Can a Democrat Win in Georgia?

A victory might lock up control of the Senate for Democrats, but Republicans haven't lost a major race there in over a decade.
David Tulis/AP

Michelle Nunn's campaign has a lot going for it. She raises a lot of money, shares a last name with her ex-senator father, and benefits from an ugly and especially long primary fight among Republicans. But, ultimately, whether she can win Georgia's open-seat Senate race will depend on whether a Democrat—during a midterm election where the party is expected to suffer across-the-board losses—can break through in a Southern state where Republicans have enjoyed almost uninterrupted success for more than a decade.

The GOP expects a competitive race, a stumble from their nominee could easily change the contest's trajectory, and—for now—some polls show Nunn holding an early lead. But the dual headwinds of the Republican-lean and an unfavorable midterm political climate explains why for all the optimism about Nunn's ability as a candidate, she enters the general-election race to replace the retiring Senator Saxby Chambliss as a firm underdog.

Nunn learned Tuesday that she'll face David Perdue, the wealthy former CEO of Reebok, after he won the GOP's two-month-long runoff race over Representative Jack Kingston.

If she goes on to lose in November, most will trace her defeat to the first phase of the GOP primary, held in late May. The campaigns for both Representatives Paul Broun and Phil Gingrey ended that day, and both were considered by far Nunn's best possible matchup because of each's penchant for controversy. While Perdue is far from perfect, he won't easily be tagged as an extremist.

Most GOP strategists regarded Perdue and Kingston as roughly equal in strength as general-election candidates, and it was evident during the runoff that they weren't concerned about the upcoming election. Despite spending millions across the Senate map, no marquee GOP outside group like American Crossroads or the U.S. Chamber of Commerce launched a major television-ad campaign against Nunn. (One group, Ending Spending Action Fund, started running ads against her Sunday.)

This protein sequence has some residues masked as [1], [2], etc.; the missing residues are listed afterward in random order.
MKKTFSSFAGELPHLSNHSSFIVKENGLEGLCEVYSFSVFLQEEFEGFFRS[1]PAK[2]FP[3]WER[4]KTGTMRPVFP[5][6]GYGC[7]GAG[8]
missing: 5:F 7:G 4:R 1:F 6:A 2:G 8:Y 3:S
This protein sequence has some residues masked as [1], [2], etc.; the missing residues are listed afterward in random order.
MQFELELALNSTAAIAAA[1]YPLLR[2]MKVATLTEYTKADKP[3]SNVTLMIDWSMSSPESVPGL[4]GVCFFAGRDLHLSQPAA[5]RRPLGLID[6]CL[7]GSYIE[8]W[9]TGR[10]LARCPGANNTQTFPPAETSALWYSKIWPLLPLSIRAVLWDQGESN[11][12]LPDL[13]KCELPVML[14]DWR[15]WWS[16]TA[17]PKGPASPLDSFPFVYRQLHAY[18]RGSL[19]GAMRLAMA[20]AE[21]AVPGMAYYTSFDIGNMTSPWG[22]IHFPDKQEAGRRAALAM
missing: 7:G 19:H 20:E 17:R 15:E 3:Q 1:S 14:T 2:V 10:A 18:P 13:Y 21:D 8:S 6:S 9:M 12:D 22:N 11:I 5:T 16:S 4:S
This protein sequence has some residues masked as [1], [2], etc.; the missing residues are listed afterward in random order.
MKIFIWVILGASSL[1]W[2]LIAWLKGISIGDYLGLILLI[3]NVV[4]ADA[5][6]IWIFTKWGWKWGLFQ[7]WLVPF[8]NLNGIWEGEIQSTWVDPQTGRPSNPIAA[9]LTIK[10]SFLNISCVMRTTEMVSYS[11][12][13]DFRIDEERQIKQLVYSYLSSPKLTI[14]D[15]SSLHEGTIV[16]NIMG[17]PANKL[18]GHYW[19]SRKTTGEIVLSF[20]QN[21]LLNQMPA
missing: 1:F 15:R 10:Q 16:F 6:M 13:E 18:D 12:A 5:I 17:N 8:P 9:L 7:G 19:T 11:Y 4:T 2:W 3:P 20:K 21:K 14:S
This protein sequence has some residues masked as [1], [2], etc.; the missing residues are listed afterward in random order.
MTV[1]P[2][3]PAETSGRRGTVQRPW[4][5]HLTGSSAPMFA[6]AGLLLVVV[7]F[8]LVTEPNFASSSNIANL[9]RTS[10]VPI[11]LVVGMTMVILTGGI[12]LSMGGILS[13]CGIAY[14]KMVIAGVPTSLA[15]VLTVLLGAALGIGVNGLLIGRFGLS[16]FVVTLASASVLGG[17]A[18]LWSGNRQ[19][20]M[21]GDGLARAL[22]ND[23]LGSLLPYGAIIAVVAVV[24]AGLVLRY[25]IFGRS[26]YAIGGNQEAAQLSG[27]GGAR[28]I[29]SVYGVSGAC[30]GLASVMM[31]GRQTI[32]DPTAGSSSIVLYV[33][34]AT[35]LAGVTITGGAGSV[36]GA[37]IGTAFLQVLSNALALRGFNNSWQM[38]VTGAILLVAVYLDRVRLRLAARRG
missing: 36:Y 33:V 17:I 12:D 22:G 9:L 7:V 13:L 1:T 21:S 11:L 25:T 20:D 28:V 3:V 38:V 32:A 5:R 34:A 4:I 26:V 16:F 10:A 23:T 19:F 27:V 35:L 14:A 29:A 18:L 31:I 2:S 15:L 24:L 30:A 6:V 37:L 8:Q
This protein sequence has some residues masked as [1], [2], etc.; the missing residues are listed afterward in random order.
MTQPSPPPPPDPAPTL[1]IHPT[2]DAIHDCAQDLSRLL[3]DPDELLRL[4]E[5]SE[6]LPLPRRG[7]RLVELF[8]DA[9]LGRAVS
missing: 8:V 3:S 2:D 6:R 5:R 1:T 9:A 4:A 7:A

Nunn's strengths as a candidate are many. Only two other Democratic Senate contenders, Kay Hagan in North Carolina and Alison Lundergan Grimes in Kentucky, raised more than the $3.45 million Nunn collected in the second fundraising quarter. Her father, Sam Nunn, served in the Senate for 24 years as a moderate Democrat—a reputation she is eagerly embracing for herself as a former leader of the charity organization Points of Light. And while maybe not a natural on the campaign trail, she's had nearly a year of practice honing her skills.

In effect, the drawn-out squabble among Republican candidates for their party's nomination built a long runway for Nunn's campaign to take off, allowing her to raise money and sharpen her rhetoric while mostly avoiding attacks and the spotlight.

"As the Republicans have wasted time and resources battling it out, Michelle Nunn has built significant financial and organizational advantages that put her in the driver's seat heading into the general," said Justin Barasky, press secretary for the Democratic Senatorial Campaign Committee, in a memo published before Tuesday's runoff.

And in the context of the broader battle for the Senate, a victory in Georgia would simply count as an unexpected bonus for Democrats. Win there, and Republicans would suddenly have to win seven seats to capture the majority, a potentially crucial difference when most analysts consider a GOP takeover something close to an even bet for now. Georgia is one of two states Democrats have targeted this year as possible pickup opportunities. (Mitch McConnell's Kentucky seat is the other.)

But a Georgia Democrat hasn't won a Senate or gubernatorial race since former Senator Zell Miller in 2000. And while President Obama's campaign once contemplated competing for the state in 2012 on the back of its changing demographics, he lost there in both of his presidential efforts. While the state has a sizable proportion of minority voters, it's white electorate leans heavily toward the GOP.

And now the president himself figures to be a major drag on Nunn's campaign. A poll commissioned by Democracy Corps/Women's Voices Women Vote Action Fund—conducted by a Democratic polling firm—found Obama's approval rating in 12 Senate battlegrounds (including Georgia) standing at just 37 percent.

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Alex Roarty is a politics writer for National Journal.

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